Ever downloaded an app only to promptly forget about it? Yeah, of course you have. We all have. Pretty much any app beyond page two of my phone screen is just a graveyard of forgotten apps, many that were never even opened (and somewhere a marketer gently weeps).
This increasingly common phenomenon is a real problem for app marketers. It’s what Max Macintosh, specialist agency head at Google, calls “appnesia.” And it is exactly what it sounds like.
The search giant conducted research with marketing consultant Ipsos exploring why downloaded apps were so routinely forgotten. The research encompassed 1,200 consumers and included apps spanning three key categories: shopping, restaurants/takeaways, and travel/holidays, and came away with some interesting app engagement statistics.
It revealed that one in five apps are installed and then simply forgotten by users. This has prompted many mobile marketers to back away from a singular focus on installs to a more balanced approach in favor of engagement across the entire mobile marketing funnel.
The research also revealed why apps are so valuable to a brand’s mobile armory. Almost half (47%) preferred to use an app when they wanted information quickly, compared to 17% who prefer a mobile site. In contrast to a mobile site, an app is perceived as simpler, quicker, more personalized, and more useful for fast transactional tasks.
Mobile web versus apps
Does this mean it’s time to abandon the mobile web and go all-in on mobile? Not exactly. Macintosh says today’s marketer can’t afford to choose one channel over the other. “It is not an either/or debate anymore,” he says. “The mobile web is still increasingly important.”
You can read more on the convergence of mobile web and apps in our new report, Marketing’s New Frontier, produced in partnership with The Drum. Discover more app engagement statistics, plus how convergence will impact advertisers and marketers, with contributions from the New York Times, Nice, Booking.com, Expedia, Mondo, Google, M&C Saatchi Mobile, Isobar UK, Luma Partners and Mindshare.
The report cites app engagement statistics from measurement firm comScore on mobile usage and user behavior, and showed that cross-platform usage is growing but there is still a divergence between reach and engagement. The desktop and mobile web have greater reach, but a small number of apps command nearly all engagement.
So now what?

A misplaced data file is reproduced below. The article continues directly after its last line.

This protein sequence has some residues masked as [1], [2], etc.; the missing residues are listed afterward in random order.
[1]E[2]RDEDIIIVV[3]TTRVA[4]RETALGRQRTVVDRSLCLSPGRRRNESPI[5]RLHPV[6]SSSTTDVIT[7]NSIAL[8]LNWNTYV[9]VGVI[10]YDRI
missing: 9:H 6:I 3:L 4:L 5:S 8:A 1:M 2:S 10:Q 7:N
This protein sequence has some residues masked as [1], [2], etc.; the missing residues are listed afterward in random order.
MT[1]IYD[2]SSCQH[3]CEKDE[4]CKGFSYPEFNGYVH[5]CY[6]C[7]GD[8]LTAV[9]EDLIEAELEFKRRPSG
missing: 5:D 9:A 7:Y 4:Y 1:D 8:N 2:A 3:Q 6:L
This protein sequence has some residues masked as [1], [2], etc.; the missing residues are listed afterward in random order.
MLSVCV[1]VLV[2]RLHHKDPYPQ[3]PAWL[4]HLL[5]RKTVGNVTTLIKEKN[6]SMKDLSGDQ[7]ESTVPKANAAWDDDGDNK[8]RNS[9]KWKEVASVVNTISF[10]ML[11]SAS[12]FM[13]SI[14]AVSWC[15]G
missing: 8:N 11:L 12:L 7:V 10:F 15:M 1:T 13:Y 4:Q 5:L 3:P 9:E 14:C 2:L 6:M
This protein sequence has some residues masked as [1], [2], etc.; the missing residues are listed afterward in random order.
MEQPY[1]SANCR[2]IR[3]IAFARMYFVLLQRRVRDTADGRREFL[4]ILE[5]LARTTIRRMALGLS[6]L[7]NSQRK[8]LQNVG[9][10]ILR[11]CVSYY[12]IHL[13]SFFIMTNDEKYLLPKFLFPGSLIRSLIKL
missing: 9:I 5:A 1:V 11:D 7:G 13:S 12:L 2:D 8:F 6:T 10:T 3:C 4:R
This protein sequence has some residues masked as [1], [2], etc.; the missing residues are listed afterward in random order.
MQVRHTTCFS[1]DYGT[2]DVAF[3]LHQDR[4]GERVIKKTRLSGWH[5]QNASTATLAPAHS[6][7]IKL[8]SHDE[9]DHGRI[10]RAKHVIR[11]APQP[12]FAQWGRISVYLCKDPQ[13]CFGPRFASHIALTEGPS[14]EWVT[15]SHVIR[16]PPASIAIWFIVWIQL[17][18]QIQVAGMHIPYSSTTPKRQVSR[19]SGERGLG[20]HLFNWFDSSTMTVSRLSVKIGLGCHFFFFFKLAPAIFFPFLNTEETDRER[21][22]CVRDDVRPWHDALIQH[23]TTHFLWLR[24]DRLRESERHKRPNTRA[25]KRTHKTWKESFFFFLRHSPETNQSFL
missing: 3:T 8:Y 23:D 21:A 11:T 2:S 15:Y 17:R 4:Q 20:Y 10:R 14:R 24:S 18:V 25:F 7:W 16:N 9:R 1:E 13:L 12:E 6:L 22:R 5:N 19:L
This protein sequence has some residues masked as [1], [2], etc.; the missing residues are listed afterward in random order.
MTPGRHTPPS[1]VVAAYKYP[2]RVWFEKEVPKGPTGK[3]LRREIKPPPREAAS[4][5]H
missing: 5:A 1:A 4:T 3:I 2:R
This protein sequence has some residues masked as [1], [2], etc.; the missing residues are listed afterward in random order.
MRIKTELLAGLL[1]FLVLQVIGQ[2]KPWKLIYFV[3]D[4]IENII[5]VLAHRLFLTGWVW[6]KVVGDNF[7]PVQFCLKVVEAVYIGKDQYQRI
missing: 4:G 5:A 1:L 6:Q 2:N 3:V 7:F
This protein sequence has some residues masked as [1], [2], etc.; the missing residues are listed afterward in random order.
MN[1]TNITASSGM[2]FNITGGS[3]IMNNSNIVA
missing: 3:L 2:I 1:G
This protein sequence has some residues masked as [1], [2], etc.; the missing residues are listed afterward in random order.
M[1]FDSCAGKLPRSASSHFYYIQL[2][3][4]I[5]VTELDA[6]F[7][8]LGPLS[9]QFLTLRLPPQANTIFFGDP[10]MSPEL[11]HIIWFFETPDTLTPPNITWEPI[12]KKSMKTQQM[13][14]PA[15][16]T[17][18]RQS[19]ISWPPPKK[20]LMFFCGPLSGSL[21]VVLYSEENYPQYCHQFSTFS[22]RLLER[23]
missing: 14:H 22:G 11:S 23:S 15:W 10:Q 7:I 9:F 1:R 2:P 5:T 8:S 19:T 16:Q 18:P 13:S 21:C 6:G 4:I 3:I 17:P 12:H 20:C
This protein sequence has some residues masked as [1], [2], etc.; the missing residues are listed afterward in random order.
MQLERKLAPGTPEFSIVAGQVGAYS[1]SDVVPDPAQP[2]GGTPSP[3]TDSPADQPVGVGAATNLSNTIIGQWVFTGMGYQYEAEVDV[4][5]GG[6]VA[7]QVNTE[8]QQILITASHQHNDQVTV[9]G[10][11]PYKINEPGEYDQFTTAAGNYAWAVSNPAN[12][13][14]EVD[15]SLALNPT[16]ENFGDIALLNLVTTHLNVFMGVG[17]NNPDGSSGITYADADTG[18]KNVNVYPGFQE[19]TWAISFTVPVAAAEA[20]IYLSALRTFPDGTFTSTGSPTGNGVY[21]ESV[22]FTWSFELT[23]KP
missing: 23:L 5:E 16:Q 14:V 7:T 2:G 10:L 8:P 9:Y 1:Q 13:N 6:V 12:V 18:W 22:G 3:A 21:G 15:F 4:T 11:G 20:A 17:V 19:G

There’s still hope when it comes to grabbing the tiny and increasingly fragmented attention of your potential app user. Focusing on re-engagement tactics can not only drive people back into your app, it can help develop a loyal customer base, says Libby Robinson, EMEA managing director for M&C Saatchi Mobile.
“Some businesses now view their app as one of their largest revenue streams as opposed to just an add-on,” Robinson says. “Smartphones know everything about their owners and they are rarely more than a few feet apart at any time.”
For pro tips from TUNE and Google, join us for the upcoming webinar, “Finding and Engaging High-Value App Users” to maximize success of your marketing efforts. With a deeper dive into app engagement statistics, among other things, you’ll learn how to develop a re-engagement strategy to generate higher app user lifetime value.
Dan Bishop, director of digital marketing at Experian Consumer Services, says in-app messaging tools such as push notifications have worked better for his business than email campaigns. You should also pay attention to ensuring your app appears in organic search results by boosting your app store optimization efforts.
Getting the right users to your app
In the end, waking up from appnesia is about not only engaging users after they download, but attracting the right people in the first place.
“It is about driving installs, but today is is about the ‘qualified’ install — about that person who not only downloads an app but opens it,” says Pepjin Rijvers, chief marketing officer for Booking.com.
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Becky is the Senior Content Marketing Manager at TUNE. Before TUNE, she led a variety of marketing and communications projects at San Francisco startups. Becky received her bachelor's degree in English from Wake Forest University. After living nearly a decade in San Francisco and Seattle, she has returned to her home of Charleston, SC, where you can find her enjoying the sun and salt water with her family.